Anders Persson, PhD


Our research focus on understanding how relevant oncogenic events can transform neural stem cells (NSCs) and oligodendrocyte progenitor cells (OPCs) to generate distinct types of childhood and adult gliomas. In human gliomas, aggressive therapy leaves behind subpopulations of tumor cells displaying properties of NSCs or OPCs, suggesting a lineage-relationship between the cell of origin and therapy-resistant tumor cells. Recent publications confirm this relationship in genetically-engineered murine models (GEMM) of glioma. Other findings suggest that radiotherapy and changes in the tumor microenvironment can drive stemness and a proneural-mesenchymal transition in murine and human tumors. Major goals: (i) Develop GEMM of glioma using relevant oncogenic events to identify the initial steps that transform NSCs and OPCs in a temporal and regional fashion. (ii) Identify drugable targets that drive stemness in glioma. (iii) Study if interstitial fluid pressure (IFP), myeloid cells, and hypoxia regulate tumor growth and relapse in glioma

Development of IDH1R132H, H3F3A, and PDGF-driven mutant glioma models
Human gliomas displaying mutations in the isocitrate dehydrogenase 1/2 (IDH1/2) genes are diagnosed in young adults. The vast majority of these tumors has R132H mutations in the IDH1 gene and is characterized by a hypermethylated phenotype and a better prognosis in patients. In high-grade glioblastoma (GBM), H3F3A (K27) and H3F3A (G34) tumors are expressed in young children and adolescent patients, respectively. Human GBMs expressing platelet-derived growth factor receptor A (PDGFRA) are diagnosed both in younger patients and adults. Interestingly, IDH1R132H and H3F3A (G34) human tumors are often localized to frontal cortex, a region enriched for OPC rather than NSCs. In contrast, H3F3A (K27) tumors are localized to the midline of the brain in thalamic and pons/medulla. Using GEMM of glioma, we are currently identifying the cell of origin and the first transforming steps that are observed in developing IDH1R132H, H3F3A mutant, and PDGFB driven tumors.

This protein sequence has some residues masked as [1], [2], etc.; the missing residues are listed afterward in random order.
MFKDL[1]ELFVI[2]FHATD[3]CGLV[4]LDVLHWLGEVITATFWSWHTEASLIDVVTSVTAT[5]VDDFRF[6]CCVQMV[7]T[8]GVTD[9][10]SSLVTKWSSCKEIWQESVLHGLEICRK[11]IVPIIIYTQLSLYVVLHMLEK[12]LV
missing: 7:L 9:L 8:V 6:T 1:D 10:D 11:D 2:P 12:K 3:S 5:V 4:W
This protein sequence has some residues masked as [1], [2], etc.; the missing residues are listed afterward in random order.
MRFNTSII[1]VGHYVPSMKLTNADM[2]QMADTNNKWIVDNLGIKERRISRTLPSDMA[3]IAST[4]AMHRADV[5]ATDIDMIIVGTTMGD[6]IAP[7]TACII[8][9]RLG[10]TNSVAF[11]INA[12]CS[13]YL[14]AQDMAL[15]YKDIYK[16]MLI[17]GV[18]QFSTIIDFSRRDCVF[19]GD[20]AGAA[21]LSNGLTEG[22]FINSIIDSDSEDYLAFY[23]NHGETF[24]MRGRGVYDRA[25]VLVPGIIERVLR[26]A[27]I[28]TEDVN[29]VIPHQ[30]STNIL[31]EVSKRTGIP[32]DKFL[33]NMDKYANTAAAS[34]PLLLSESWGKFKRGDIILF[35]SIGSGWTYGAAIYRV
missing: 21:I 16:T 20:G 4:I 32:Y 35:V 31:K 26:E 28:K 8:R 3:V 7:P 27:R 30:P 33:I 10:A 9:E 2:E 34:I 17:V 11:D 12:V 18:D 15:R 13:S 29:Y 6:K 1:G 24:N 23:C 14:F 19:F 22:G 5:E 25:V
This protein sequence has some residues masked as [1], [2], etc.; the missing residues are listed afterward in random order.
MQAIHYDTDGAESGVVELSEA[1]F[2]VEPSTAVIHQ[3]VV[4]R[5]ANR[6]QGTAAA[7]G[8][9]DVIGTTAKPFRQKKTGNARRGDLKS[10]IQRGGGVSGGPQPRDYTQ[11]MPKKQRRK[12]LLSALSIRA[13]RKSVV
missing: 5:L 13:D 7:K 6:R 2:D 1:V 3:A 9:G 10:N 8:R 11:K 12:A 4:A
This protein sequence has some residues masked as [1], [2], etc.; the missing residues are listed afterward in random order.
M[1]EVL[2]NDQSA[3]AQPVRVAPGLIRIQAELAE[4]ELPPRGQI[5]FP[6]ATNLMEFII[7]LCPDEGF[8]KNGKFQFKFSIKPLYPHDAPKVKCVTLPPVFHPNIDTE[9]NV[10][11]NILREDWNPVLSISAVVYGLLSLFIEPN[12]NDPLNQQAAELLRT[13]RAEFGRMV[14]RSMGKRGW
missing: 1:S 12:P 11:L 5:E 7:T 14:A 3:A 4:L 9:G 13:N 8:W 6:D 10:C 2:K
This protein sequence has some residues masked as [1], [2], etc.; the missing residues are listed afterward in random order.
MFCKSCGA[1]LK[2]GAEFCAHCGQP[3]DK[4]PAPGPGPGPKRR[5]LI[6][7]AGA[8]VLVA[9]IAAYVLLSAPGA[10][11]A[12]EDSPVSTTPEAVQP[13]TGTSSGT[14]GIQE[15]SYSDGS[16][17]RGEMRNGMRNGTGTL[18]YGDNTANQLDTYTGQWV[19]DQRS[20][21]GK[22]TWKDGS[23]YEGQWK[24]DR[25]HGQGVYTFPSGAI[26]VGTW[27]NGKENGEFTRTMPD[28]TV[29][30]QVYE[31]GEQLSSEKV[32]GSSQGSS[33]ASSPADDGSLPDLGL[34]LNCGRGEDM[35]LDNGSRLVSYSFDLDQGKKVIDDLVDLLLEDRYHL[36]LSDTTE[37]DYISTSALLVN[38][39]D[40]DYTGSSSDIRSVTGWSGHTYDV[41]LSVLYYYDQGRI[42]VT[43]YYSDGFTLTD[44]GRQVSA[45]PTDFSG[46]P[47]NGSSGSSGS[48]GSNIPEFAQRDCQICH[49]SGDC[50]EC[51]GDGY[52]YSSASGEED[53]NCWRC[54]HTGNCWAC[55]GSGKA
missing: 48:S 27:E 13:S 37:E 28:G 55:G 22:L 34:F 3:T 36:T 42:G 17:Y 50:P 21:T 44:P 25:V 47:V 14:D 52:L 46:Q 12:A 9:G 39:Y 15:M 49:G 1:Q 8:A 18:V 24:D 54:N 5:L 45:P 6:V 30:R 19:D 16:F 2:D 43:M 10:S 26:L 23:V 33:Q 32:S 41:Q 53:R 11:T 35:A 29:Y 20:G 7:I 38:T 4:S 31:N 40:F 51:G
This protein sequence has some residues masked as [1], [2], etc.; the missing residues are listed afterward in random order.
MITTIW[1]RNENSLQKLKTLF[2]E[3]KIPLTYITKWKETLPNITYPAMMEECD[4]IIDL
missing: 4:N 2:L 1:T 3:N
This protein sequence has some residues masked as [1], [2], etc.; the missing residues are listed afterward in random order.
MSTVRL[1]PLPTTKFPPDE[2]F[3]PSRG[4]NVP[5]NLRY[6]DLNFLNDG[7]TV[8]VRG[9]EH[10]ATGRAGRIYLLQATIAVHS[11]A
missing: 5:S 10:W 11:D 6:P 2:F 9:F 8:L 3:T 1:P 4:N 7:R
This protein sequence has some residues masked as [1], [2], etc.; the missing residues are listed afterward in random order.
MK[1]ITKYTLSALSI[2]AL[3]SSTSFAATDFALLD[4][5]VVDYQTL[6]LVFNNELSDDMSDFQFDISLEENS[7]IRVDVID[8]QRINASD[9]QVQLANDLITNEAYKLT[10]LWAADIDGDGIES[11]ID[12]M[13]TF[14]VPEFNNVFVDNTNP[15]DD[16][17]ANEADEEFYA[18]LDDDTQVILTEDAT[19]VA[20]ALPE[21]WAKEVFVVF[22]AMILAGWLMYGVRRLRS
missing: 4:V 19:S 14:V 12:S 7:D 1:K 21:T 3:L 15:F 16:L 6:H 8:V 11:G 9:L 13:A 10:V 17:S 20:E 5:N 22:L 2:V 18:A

Targeting stemness in glioblastoma
Pre-clinical experiments show that radiotherapy and treatment with temozolomide enrich for highly tumorigenic and stem-like tumor cells in human GBMs. One major obstacle to study these TPCs in glioma is the absence of robust markers. We are developing density gradient protocols that will allow a more unbiased isolation of TPCs and further profiling of markers and signaling pathways using Affymetrix microRNA arrays. Candidate markers and drugable signaling pathways are then validated using patient biopsies and xenograft models. Other projects study the mechanisms regulating dormancy of TPCs and how miRNAs regulate stemness in glioma. 

Influence of the tumor microenvironment on tumor growth and proneural-mesenchmal transition in glioblastoma
Increasing IFP during tumor progression is a major obstacle in glioma. High IFP reduces drug uptake in solid tumors. It is still unknown how high IFP regulate tumor growth in glioma. We have developed an in vivo model that allows us to accurately measure IFP in intracranial xenografts of human GBMs. We have identified a factor that effectively reduces IFP in GBMs, leading to massive apoptosis, depleted cell proliferation, and vascular reorganization. Another project studies if radiotherapy-induced changes in mechanosensing, infiltration of myeloid cells, and hypoxia contribute to tumor regrowth following radiotherapy in human xenografts.